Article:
I think my biggest Problem was that I somehow had in my mind that Anki was for learning new Stuff and immersion was for getting more practice with the stuff I learned but that was kind of wrong. Both of them get you new stuff and give you practice but just in different ways. So I think the most important thing is not doing as many cards as you can but do a number that you can do consistently.
And I think it is important to remember that there are 2 different ways what rushing means. If you decide to do more cards you can either use more time for anki in general or use less time for each card to do more cards in the same time. And i think its important to remind oneself not to do the second one. Because that will just multiply the problems rushin can lead to.
If i compare it to games I think how many new cards you do each day is like how many enemies you pull and fight at the same time. If you fight a lot of enemies at the same time the time you finish them all will be shorter but while you fight it will take longer till you defeat each single one and they will do more damage together and everything will just be harder and more stressfull. And you realy need to be prepared for those drawbacks And that leads then to 2 questions. Do you have enough HP to Survive that fight? And the extra HP and Attack Points you use for more cards are those realy worth it compared to using them in immersion? Or to put it another way are you already using enough for immersion?
I think it can be if you have a very big amount of HP and Attack Points for Japanese but that is definitly the minority of people. The HP and Attack Points are after all a shared resource for everything we do in life. Never forget that anki is just Part of a bigger thing even if we are just talking about Japanese
I’m loving the game analogy there with rushing. It works perfectly :)
I rushed twice. Once was with rtk early in my study. It was not unusual that I did 50 l+ kanji a day. It was intense but it was early and I was super motivated. I would say it worked very well for me. I never really fell behind. Never felt swamped.
The second time was with jalup intermediate. I did 20+ cards a day for most of it. I would say jalup intermediate is one of the worst times to rush because it’s already so hard. But after about half way things started making sense. I do remember though distinctly having days with over 200 reviews and that is super hard to stomach. I wouldn’t recommend it.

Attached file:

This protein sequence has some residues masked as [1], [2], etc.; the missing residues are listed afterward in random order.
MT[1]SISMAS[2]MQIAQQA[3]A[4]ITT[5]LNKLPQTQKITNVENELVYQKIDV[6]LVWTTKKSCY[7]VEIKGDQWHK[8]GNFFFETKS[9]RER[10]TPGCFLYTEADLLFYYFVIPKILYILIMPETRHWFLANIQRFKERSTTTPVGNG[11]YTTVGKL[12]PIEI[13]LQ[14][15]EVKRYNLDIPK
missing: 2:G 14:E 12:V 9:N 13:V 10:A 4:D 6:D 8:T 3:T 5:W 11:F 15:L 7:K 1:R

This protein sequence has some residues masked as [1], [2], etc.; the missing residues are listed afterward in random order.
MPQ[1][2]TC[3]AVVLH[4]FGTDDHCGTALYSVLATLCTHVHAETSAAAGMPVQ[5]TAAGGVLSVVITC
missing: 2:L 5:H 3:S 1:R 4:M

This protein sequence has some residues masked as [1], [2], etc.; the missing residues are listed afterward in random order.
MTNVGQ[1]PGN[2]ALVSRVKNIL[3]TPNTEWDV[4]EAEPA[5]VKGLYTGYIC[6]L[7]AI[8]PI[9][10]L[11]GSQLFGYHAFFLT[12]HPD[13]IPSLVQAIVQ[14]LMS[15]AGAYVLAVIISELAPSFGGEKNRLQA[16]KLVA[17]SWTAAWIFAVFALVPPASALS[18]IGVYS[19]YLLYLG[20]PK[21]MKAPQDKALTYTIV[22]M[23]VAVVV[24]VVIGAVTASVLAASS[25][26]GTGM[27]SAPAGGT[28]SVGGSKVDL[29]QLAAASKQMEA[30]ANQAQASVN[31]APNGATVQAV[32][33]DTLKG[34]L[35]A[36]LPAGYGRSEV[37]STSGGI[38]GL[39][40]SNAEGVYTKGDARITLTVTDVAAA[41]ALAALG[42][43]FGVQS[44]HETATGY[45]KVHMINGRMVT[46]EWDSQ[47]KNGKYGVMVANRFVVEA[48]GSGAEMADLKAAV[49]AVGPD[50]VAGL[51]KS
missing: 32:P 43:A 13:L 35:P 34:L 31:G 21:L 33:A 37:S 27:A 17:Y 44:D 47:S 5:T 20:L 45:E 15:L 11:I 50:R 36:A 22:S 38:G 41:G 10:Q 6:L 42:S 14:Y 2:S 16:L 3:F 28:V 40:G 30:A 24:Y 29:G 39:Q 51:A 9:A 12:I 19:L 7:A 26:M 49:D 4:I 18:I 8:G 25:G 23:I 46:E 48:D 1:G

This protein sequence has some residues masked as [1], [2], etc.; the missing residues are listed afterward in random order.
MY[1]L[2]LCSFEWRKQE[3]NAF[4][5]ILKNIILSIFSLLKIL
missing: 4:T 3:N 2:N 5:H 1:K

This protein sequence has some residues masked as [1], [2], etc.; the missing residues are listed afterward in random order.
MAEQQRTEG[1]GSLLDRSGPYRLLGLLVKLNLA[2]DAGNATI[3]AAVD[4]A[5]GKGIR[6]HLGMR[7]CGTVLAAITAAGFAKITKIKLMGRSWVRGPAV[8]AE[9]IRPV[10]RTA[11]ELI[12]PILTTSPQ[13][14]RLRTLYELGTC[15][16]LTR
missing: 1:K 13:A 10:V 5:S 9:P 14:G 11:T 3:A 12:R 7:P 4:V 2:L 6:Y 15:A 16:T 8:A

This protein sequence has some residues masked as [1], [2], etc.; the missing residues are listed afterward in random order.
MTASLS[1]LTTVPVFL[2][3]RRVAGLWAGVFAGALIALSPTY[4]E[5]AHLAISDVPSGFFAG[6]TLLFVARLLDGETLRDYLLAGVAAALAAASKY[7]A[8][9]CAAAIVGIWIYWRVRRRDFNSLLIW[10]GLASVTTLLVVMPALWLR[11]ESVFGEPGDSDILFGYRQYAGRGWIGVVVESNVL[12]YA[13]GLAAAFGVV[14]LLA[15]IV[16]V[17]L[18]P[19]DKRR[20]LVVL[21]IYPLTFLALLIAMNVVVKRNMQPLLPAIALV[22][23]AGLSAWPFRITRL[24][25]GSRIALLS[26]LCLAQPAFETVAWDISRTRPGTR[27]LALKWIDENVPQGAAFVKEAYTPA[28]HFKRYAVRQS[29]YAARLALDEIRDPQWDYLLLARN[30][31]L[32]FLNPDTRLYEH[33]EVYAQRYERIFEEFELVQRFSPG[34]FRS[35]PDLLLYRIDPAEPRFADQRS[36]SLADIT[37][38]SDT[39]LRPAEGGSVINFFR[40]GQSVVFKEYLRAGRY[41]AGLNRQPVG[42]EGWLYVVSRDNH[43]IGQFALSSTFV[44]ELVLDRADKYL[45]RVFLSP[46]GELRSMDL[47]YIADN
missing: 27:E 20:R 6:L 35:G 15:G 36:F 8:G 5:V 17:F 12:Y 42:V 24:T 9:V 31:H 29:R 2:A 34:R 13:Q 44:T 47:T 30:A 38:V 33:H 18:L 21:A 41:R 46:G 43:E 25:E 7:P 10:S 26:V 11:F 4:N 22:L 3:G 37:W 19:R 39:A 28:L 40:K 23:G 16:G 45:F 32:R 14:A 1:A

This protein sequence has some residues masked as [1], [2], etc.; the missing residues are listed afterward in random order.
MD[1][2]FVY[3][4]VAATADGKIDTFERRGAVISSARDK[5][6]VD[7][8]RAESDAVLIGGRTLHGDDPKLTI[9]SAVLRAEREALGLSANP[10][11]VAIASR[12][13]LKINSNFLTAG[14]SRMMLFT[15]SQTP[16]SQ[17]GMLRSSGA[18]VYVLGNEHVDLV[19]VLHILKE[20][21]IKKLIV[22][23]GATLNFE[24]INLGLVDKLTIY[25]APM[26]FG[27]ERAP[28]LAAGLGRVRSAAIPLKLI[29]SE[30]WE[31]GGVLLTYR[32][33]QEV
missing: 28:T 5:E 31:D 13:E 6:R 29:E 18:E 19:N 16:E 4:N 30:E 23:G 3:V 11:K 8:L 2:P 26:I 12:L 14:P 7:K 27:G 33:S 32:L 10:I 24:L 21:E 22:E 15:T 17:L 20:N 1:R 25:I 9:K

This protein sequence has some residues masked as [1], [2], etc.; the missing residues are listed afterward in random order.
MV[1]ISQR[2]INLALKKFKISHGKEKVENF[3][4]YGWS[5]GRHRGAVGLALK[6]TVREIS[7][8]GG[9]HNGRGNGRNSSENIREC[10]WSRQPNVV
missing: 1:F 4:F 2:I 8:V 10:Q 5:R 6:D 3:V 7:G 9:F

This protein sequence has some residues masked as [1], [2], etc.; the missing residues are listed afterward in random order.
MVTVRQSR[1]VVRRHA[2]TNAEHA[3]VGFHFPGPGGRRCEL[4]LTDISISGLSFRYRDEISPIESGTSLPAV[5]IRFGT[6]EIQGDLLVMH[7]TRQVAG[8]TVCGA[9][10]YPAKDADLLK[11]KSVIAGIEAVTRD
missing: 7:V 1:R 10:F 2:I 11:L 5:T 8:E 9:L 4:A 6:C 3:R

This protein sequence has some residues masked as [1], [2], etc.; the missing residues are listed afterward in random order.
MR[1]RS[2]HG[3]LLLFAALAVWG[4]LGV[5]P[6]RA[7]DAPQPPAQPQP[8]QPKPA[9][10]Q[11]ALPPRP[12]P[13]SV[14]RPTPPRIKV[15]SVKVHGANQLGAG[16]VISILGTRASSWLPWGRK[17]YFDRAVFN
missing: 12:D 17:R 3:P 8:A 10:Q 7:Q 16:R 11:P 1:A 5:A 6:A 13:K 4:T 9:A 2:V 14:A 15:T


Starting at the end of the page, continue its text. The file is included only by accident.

Over time for me 10-15 with 12 being the sweet spot is my ideal learning pace. I also like to do it every day, never more never less. I feel like it makes my daily reviews much more predictable and it rarely surprises you with a big review day on a day where you are super busy already.
Kanji is definitely a “high rush” area because it is easy to feel stuck, and like you aren’t making progress in Japanese you can use right now.
Great post Adam.
Yeah, I’m a huge fan of sprints, but there’s a lot of careful preparation that must go into it to make it work, mentally and physically. I think one of the most important cautions is burnout, but from my experience (doing 1,000 in a week and averaging 250 weekly), I’ve found you can make the effort transform into more excitement rather than burnout by moving the emphasis from learning to consumption.
Like, after a sprint, doing an obligatory 200 reviews but then tackling the manga you’ve been waiting to read for a while. This way the objective and reward is no longer the finish line at the end of the sprint, but splurging for Korean BBQ afterwards. You might still have to walk to and from the car (obligatory reviews), but you really do it for the BBQ.
This might seem to downplay the accomplishment of progress, but that success really starts to sink in once you’ve finished the manga or whatever motivates you and it finally sinks in. Or perhaps, how much stronger your muscles have gotten after you begin doing reviews or new cards at an average pace, and it’s so much faster / easier.
Of course, can’t forget the long game, but as far as short sprints go, those are some thoughts on making them succeed without the burnout.
Great point about rushes needing preparation.
This is so important yet so overlooked. Rushing denotes going as fast as possible, and the idea of needing to prepare and spend a ton of time to actually rush seems strange. But that’s what makes a rush possible.